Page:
The NIH Coronavirus Prevention Network (CoVPN) will participate in conducting the trial. The network brings together expertise from existing NIAID-supported clinical research networks. The mRNA-1273 vaccine candidate will be tested at approximately 89 clinical research sites in the United States, 24 of which are part of the CoVPN. Investigators will use public health data and incidence trajectory modeling to identify sustained high-incidence areas and emerging hot zones, so sites near these locations can be prioritized for enrollment.
“Thanks to President Trump’s leadership and the hard work of American scientists, the investigational vaccine developed by NIH and Moderna has reached this Phase 3 trial at record pace,” said HHS Secretary Alex Azar. “Operation Warp Speed is supporting a portfolio of vaccines like the NIH/Moderna candidate so that, if the results of clinical trials meet FDA’s gold standard, these products can reach Americans without a day’s delay.”
NIAID scientists developed the stabilized SARS-CoV-2 spike immunogen (S-2P). SARS-CoV-2 is the virus that causes COVID-19; the spike protein on its surface facilitates entry into a cell. Moderna’s mRNA-1273 uses the mRNA (messenger RNA) delivery platform to encode for an S-2P immunogen. The investigational vaccine directs the body’s cells to express the spike protein to elicit a broad immune response. A Phase 1 clinical trial found the candidate vaccine to be safe, generally well-tolerated and able to induce antibodies with high levels of virus-neutralizing activity. Moderna initiated Phase 2 testing of the vaccine in May 2020.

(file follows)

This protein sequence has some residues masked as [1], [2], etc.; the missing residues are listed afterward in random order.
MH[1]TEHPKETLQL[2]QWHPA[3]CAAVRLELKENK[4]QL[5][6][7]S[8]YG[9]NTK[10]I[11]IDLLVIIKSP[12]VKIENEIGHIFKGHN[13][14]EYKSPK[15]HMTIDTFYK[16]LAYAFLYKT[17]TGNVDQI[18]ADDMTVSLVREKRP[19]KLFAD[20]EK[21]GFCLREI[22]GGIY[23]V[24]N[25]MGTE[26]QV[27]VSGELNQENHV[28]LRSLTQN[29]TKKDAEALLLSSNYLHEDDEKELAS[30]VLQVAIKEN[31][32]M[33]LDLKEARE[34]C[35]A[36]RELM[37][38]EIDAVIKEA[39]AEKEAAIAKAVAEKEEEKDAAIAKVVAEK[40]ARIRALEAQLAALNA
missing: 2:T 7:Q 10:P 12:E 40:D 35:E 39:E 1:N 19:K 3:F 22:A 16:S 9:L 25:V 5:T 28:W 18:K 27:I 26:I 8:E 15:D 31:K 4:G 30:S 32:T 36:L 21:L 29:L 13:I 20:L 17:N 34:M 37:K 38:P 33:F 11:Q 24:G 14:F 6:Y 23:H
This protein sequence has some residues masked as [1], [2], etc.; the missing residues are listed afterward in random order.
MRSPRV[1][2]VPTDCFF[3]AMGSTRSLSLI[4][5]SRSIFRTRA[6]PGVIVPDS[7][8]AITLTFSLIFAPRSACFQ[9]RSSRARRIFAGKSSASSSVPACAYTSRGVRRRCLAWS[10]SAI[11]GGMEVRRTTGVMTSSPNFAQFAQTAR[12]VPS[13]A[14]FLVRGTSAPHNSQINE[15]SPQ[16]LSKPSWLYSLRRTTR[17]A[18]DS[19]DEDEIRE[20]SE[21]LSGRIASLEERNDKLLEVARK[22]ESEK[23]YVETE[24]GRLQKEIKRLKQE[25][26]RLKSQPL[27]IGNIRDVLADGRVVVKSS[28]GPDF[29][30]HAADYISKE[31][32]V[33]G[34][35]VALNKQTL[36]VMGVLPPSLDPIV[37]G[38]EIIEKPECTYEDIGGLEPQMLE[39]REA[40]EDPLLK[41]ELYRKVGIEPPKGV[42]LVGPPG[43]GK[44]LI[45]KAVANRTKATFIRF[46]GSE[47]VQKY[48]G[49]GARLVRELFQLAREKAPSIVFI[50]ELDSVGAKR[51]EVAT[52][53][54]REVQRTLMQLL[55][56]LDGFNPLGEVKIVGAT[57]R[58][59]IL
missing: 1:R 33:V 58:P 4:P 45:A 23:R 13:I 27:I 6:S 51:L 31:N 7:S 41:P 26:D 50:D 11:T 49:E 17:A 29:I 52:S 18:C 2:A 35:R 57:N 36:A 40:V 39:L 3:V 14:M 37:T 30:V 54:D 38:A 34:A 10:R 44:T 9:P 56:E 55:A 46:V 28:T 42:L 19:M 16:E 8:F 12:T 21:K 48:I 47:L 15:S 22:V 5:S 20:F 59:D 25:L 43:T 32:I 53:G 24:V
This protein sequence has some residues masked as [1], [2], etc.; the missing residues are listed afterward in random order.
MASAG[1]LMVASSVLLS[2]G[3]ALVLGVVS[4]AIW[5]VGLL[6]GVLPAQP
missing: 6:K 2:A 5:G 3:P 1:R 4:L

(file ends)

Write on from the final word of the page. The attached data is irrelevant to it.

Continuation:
Hana M. El Sahly, M.D., principal investigator of the NIAID-funded Infectious Diseases Clinical Research Consortium site at Baylor College of Medicine in Houston; Lindsey R. Baden, M.D., principal investigator of the NIAID-funded Harvard HIV Vaccine Clinical Trials Unit at Brigham and Women’s Hospital in Boston; and Brandon Essink, M.D., principal investigator and medical director of Meridian Clinical Research, will serve as co-principal investigators for the Phase 3 trial of mRNA-1273.
As part of the Accelerating COVID-19 Therapeutic Interventions and Vaccines (ACTIV) public-private partnership, NIH and other HHS agencies and government partners, in collaboration with representatives from academia, philanthropic organizations, and numerous biopharmaceutical companies, advised on the trial protocol design and endpoints to ensure a harmonized approach across multiple vaccine efficacy trials.